Following this line of cases, we conclude that there is sufficient evidence to support the inference that Gasta exercised dominion and control over the methamphetamine found in the bedroom.  Gasta and Olson were the only persons at the gas station at the time of the raid.  Although Gasta may not have lived at the residence, he was the owner, he had formerly lived there and items were found linking him currently to the residence, including his clothing, a check written out to him and his fishing license.  Further, these items were found in close proximity to controlled substances.  Given the totality of the circumstances, the jury could reasonably have found that Gasta constructively possessed the methamphetamine.  State v. Denison, 607 N.W.2d 796, 800 (Minn. App. 2000) (court looks to totality of circumstances in assessing constructive possession).


Gasta also argues that the state did not present sufficient evidence to sustain its burden of proof that he aided and abetted the sale of a controlled substance.  To be convicted of first-degree sale of a controlled substance, the state must prove beyond a reasonable doubt that the defendant, on one or more occasions within a 90-day period, unlawfully sold one or more mixtures of a total weight of 10 grams or more containing cocaine, heroin or methamphetamine, and that the defendant knew or should have known that the substance was a controlled substance.  Minn. Stat. § 152.021, subd. 1 (1998).  

A person may be held liable for another’s crime “if the person intentionally aids, advises, hires, counsels or conspires with * * * the other to commit the crime.”  Minn. Stat. § 609.05, subd. 1 (1998).  Mere presence at the crime scene does not alone prove that a person aided or abetted, because inaction, knowledge or passive acquiescence does not rise to the level of criminal culpability.  State v. Russell, 503 N.W.2d 110, 114 (Minn. 1993).  A conviction on charges of aiding and abetting cannot be based on failure to disclose or mere knowledge of the event.  State v. McKenzie, 532 N.W.2d 210, 222 (Minn. 1995); State v. Ulvinen, 313 N.W.2d 425, 428 (Minn. 1981) (holding that mere inaction or passive approval is insufficient to impose liability for aiding and abetting).  Rather, the state must present evidence of active participation to prove the requisite intent to sell a controlled substance.  State v. Kessler, 470 N.W.2d 536, 542 (Minn. App. 1991).  Additionally, when a conviction is based entirely on circumstantial evidence, “the circumstantial evidence must do more than give rise to suspicion of guilt; it must point unerringly to the accused’s guilt.”  State v. Jones, 516 N.W.2d 545, 549 (Minn. 1994) (quotation omitted).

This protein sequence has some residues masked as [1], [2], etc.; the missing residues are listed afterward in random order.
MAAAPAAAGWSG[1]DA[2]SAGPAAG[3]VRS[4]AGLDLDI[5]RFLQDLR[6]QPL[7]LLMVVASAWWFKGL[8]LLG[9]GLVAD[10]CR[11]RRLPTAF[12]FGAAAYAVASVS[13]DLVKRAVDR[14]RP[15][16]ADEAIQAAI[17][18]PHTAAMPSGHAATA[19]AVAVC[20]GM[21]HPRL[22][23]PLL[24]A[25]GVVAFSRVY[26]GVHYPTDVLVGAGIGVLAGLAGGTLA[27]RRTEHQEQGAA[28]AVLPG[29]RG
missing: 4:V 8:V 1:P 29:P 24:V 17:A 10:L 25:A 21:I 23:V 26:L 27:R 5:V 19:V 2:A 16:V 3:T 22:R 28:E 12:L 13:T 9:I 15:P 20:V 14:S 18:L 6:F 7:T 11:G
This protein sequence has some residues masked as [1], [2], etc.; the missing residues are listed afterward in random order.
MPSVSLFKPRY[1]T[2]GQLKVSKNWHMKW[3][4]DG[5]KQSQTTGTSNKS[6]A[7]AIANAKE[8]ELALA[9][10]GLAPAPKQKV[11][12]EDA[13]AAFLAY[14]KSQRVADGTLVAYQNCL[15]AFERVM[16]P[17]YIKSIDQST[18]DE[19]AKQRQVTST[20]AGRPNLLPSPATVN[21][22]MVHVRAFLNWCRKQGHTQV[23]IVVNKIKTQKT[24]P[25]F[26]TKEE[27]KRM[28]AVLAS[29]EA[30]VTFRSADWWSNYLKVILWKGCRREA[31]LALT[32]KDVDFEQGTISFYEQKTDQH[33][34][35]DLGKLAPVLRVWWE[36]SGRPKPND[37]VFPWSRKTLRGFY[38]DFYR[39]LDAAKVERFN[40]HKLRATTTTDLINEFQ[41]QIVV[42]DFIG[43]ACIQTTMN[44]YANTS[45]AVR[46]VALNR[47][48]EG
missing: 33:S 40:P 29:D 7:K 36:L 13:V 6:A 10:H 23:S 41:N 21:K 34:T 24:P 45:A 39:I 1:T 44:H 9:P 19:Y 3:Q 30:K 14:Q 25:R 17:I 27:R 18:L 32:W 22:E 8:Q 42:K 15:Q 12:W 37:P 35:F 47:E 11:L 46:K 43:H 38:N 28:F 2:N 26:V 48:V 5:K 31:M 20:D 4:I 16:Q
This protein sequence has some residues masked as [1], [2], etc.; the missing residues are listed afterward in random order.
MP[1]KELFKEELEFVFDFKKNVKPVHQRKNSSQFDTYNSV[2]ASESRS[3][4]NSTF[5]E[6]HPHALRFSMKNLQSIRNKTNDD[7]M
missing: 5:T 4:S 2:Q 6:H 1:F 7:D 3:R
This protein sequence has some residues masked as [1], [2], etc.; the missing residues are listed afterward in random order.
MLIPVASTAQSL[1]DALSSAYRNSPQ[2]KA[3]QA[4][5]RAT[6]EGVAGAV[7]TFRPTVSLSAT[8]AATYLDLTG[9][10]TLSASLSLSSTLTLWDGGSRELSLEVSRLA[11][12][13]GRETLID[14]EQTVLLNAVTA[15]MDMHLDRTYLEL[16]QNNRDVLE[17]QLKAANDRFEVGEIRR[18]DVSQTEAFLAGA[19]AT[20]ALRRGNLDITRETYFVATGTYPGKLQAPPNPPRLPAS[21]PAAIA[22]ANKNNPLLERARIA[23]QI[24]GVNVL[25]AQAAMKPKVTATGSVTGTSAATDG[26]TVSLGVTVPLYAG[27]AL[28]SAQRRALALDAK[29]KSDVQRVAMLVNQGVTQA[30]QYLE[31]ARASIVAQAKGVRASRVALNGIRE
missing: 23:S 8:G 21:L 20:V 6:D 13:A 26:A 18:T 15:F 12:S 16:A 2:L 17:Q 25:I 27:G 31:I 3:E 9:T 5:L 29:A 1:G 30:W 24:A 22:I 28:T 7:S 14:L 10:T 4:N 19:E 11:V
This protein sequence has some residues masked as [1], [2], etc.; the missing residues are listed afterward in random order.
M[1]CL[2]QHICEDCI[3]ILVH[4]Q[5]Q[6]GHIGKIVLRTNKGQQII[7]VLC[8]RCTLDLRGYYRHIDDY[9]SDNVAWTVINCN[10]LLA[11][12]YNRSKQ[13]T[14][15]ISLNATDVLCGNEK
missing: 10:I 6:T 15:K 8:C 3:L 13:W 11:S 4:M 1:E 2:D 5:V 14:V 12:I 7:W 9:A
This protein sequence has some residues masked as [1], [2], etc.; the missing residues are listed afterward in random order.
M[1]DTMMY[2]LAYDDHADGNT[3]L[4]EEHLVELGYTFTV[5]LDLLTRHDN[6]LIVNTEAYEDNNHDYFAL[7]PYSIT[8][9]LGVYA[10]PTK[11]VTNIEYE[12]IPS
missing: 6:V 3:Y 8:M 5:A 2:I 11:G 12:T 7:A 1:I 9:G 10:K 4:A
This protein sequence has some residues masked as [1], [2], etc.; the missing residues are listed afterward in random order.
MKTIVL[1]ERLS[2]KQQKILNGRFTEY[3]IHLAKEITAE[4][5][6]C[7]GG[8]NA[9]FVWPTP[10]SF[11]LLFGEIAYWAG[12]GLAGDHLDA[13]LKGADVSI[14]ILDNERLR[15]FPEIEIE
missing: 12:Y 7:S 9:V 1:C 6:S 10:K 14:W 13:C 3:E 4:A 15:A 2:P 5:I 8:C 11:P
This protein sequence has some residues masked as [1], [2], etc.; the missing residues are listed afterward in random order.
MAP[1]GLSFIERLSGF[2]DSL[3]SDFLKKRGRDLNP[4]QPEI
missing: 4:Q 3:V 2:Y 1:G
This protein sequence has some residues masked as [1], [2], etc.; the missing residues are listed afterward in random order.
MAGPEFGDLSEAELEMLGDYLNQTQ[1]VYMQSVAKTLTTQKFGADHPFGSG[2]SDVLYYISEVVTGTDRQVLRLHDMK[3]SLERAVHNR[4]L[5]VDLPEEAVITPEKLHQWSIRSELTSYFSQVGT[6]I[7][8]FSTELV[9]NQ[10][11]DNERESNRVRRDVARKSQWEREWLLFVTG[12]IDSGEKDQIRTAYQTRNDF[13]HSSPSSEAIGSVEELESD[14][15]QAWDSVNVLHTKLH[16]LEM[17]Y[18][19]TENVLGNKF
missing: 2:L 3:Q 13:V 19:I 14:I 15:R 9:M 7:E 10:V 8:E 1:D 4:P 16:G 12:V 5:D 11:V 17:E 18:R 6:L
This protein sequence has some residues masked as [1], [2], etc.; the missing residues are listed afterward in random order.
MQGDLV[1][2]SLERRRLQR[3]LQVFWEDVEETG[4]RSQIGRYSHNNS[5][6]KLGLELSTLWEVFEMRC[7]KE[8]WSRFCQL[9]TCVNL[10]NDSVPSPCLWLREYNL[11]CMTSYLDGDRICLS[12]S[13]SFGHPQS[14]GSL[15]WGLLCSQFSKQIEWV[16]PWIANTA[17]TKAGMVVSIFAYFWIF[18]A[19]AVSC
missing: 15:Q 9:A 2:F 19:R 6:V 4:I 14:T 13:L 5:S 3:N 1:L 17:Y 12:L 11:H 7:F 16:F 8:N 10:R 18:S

The state argues that Gasta’s intent to aid and abet Olson in the sale of methamphetamine could be inferred from three facts: (1) Gasta resided part-time with Olson in a small residence that contained controlled substances in several locations; (2) controlled substances were found in close proximity to Gasta’s clothes and other personal items; and (3) Gasta took no steps to thwart Olson’s possession or sale of the drugs.  While this evidence is sufficient to prove possession, it is insufficient to sustain the state’s burden to prove Gasta’s intent to aid and abet the sale.

            Gasta was not involved in the controlled buy conducted by the CI.  There is no eyewitness testimony that Gasta was present during any sale of methamphetamine.  The phone call made by “Helen” during the execution of the search warrant asked for Olson, not Gasta.  While it appears that Gasta may have known that Olson sold drugs, there is no evidence that Gasta was actively involved in any sale.  In reversing a conviction of aiding and abetting the sale of a controlled substance, this court in Kessler stated:

The complaint and its attachment made no claim that Kessler took any affirmative action which evinces intent to manufacture or sell a controlled substance. * * * While knowledge and acquiescence are pertinent to show his possession, we think it is clear from the supreme court’s holdings * * * that some active participation is required to aid and abet an “active” crime.


470 N.W.2d at 542.  Those observations apply equally here.  Accordingly, we reverse Gasta’s conviction of aiding and abetting the sale of controlled substances and remand for resentencing on the possession convictions.

            Affirmed in part, reversed in part, and remanded.